Plants sown by The National Trust for insects and birds on The Vile at Rhossil in Gower

Visit to The Vile at Rhossili (1)

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Everyone is talking about the wonderful fields of sunflowers planted by the National Trust on the old medieval field system called The Vile at Rhossili, on Gower, South Wales. Thousands of people have been making a bee-line for these fields to take an essential selfie among the giant flowers. Not so much attention is being paid to the surrounding fields which have also been planted with an amazing array of common British wild plants that will produce nectar for insects and seeds for birds.

On my first visit last week, I was not able to walk far from the car park, not able to join the throngs wending their way in a continuous stream to the sunflowers located closer to the tip of the headland that overlooks the famous Worm’s Head. I had to content myself with exploring surrounding fields but these were home to an enormous variety of other colourful plants such as thistles, knapweed, dock, poppies and teasels together with grasses, leguminous flowers and cereals.

Some of the meadows had just been mown for hay which was left to dry on the ground. The earthen embankments dividing the long narrow fields were also home to a delightful patchwork of wild plants. I am afraid that I do not know the names of all the plants I saw but I think you will get a good idea from the pictures of just how glorious it is amidst this newly created biodiverse landscape.

The flower project follows an established idea to create refuges and provide food for birds, particularly migratory ones. A few years ago, I photographed and wrote about a similar project by a local resident who had been setting aside an area of specially sown flowers and cereal plants for birds over a number of years at Nitten Field, about a mile from Rhossili as the crow flies.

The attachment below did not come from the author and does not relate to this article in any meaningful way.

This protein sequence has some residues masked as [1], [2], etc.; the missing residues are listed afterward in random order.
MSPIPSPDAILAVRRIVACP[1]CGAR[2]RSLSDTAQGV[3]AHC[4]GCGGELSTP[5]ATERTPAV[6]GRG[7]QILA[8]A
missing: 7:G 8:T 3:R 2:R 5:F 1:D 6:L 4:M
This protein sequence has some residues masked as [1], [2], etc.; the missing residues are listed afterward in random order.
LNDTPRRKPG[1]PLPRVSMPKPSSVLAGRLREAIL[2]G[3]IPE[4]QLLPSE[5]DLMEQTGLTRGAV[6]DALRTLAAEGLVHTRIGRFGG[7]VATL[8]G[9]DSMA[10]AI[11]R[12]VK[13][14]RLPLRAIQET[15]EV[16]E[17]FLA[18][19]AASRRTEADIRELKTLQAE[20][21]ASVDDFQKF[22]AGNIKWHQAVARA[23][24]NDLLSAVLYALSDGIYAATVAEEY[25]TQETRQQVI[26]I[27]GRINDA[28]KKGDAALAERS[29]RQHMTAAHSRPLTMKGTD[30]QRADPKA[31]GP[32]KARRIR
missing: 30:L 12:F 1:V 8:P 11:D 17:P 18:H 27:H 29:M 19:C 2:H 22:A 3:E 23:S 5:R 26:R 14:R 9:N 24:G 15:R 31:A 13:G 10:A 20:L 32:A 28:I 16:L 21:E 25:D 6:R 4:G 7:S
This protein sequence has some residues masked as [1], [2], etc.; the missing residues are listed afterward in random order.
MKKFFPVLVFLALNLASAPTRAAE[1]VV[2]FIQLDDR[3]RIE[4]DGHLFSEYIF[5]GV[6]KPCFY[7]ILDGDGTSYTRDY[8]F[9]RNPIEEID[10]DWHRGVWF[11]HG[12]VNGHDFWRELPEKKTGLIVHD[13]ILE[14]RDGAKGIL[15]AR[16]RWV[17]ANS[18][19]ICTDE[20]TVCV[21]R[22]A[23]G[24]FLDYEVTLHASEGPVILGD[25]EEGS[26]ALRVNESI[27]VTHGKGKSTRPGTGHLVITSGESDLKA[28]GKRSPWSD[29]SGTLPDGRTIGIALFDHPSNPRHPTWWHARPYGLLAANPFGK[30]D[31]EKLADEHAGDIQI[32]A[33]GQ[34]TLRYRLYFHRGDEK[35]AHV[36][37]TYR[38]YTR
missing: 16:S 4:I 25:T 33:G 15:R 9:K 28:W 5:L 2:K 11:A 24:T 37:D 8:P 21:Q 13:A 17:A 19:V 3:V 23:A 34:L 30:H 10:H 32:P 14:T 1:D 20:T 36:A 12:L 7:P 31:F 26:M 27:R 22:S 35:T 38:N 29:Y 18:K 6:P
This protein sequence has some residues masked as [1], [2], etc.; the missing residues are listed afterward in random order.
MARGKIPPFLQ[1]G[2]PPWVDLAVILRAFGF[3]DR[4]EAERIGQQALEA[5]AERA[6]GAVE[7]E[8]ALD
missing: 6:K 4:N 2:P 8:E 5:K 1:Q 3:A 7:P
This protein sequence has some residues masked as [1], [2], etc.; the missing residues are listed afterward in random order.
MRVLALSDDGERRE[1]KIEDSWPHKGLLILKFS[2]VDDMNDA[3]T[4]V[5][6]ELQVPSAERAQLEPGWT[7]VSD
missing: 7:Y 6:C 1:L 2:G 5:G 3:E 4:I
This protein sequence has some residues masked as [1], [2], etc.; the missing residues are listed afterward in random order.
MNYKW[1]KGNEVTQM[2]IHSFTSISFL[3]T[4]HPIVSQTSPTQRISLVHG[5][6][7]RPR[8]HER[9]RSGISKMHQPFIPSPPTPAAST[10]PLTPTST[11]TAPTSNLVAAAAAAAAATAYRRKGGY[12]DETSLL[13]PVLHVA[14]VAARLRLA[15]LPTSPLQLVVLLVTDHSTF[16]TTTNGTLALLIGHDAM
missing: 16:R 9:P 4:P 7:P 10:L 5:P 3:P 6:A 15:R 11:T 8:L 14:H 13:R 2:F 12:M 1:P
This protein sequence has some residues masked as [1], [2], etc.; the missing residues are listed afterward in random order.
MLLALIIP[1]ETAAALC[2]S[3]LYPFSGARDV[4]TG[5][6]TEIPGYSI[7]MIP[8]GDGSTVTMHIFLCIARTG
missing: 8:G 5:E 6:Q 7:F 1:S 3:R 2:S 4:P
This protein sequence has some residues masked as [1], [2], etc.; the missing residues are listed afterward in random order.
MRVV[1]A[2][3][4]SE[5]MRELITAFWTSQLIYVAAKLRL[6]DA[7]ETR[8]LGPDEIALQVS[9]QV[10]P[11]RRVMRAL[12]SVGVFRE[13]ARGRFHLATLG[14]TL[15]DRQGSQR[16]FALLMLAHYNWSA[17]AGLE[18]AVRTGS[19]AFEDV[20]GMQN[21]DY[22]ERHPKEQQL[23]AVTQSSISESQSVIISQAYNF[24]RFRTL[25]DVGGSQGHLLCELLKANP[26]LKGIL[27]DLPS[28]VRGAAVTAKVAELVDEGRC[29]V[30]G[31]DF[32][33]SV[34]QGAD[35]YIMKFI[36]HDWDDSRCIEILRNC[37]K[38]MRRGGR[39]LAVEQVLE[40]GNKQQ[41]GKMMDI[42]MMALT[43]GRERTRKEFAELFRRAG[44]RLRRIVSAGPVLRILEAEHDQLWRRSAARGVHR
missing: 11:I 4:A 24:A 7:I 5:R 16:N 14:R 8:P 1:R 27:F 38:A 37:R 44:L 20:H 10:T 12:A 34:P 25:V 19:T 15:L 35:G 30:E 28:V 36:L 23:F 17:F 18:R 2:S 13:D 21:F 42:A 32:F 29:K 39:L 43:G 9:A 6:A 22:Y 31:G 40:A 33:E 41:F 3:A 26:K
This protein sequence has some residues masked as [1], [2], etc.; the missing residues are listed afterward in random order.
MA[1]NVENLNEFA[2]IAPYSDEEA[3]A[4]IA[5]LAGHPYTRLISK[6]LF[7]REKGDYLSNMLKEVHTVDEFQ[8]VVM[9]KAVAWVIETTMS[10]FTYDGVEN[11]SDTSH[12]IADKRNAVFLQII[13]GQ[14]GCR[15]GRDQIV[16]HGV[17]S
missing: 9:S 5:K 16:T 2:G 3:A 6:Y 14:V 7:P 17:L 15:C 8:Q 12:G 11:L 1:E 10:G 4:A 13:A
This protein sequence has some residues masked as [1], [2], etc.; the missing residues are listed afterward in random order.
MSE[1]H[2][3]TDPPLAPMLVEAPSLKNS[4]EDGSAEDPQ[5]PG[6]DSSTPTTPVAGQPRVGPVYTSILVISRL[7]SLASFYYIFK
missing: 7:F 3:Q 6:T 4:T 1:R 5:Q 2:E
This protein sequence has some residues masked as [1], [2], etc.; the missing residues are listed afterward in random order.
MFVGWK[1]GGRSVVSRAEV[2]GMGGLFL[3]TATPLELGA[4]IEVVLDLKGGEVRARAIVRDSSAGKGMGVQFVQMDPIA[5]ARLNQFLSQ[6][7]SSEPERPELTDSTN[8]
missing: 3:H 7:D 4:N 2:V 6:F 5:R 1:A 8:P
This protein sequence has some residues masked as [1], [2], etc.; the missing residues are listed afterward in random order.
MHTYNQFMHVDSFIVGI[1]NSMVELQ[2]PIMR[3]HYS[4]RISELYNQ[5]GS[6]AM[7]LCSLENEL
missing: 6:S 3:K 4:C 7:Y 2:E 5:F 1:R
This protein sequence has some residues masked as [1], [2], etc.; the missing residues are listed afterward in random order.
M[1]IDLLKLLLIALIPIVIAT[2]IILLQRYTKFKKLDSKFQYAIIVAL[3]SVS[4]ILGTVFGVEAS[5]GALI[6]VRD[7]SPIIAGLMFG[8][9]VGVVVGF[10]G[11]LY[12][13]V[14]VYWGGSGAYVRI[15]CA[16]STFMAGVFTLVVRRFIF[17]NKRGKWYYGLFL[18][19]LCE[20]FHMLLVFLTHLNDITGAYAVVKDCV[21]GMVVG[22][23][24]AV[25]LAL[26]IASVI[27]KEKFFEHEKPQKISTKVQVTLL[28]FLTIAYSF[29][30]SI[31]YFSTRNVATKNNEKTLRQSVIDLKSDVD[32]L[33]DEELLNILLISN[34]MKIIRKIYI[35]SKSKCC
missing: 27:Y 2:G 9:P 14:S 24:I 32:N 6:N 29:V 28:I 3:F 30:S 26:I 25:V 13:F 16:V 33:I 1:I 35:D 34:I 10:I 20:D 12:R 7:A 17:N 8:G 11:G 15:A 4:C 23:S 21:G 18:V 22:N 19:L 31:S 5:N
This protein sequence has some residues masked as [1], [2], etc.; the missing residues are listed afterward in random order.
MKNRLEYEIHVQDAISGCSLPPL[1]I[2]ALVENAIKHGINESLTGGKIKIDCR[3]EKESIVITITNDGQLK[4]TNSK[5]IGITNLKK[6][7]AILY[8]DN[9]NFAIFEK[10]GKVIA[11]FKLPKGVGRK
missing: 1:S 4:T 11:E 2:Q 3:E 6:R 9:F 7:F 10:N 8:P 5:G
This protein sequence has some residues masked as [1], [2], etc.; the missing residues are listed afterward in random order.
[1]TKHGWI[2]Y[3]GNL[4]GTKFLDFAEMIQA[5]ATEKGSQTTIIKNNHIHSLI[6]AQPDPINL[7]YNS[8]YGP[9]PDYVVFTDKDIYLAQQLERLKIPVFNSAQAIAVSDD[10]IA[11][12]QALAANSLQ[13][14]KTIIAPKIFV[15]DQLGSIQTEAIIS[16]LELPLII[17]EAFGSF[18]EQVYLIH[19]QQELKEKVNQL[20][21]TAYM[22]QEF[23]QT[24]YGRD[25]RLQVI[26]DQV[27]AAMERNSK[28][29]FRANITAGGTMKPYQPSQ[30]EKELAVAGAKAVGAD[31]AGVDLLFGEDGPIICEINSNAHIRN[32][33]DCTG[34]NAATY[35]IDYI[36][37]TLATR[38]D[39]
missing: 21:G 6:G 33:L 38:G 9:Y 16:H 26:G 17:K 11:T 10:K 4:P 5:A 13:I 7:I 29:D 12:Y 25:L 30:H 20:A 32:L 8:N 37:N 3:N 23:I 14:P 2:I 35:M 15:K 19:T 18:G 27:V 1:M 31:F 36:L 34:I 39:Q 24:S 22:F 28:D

14 Replies to “Visit to The Vile at Rhossili (1)”

  1. Dear Jessica – I love your photographs, and I love it even more when you describe the places you are showing us…. you have recently said that you haven’t been able to walk far… I hope you are recovering and wish you all the best.
    Kind regards, Sarah

    Liked by 2 people

  2. Thanks, John. These are not natural meadows. The sunflowers and all the other plants have been sown as a crop. Some will be harvested directly by the wildlife, and some by the landowners for bird feed.

    Liked by 1 person

  3. Ah yes, I have seen the sunflower photos on people’s Instagram & facebook feeds. People have no imagination, do they? Unlike you. I love the wildflowers (and the photos from last year, in particular).

    Liked by 1 person

  4. Thanks, Emma. The National Trust have organised walks around the fields several times a day, explaining what it is all about, but most visitors choose to make their own way there and potentially miss a lot.

    Liked by 1 person

  5. Yes, Rob. Being there is a delightful experience and is bringing a great deal of joy to people as well as the wildlife. I actually made it there myself a few days later. Hope you were smiling along with the rest.


  6. Yes. I did eventually get as far as the sunflower fields a day or so later. More pictures to be posted soon. The sunflowers were spectacular and worth the effort of getting there.

    Liked by 1 person

  7. I have a soft spot for thistles, having lived among fields in transition when I was young (from farms to housing developments) and during my time there, a wonderland of all kinds of plants and a great place for us kids to roam.

    Liked by 1 person

  8. Not many people have a soft spot for thistles, especially gardeners and farmers, but birds love them – and they are a sign of now increasingly valuable wild spots that are so great for encouraging biodiversity.


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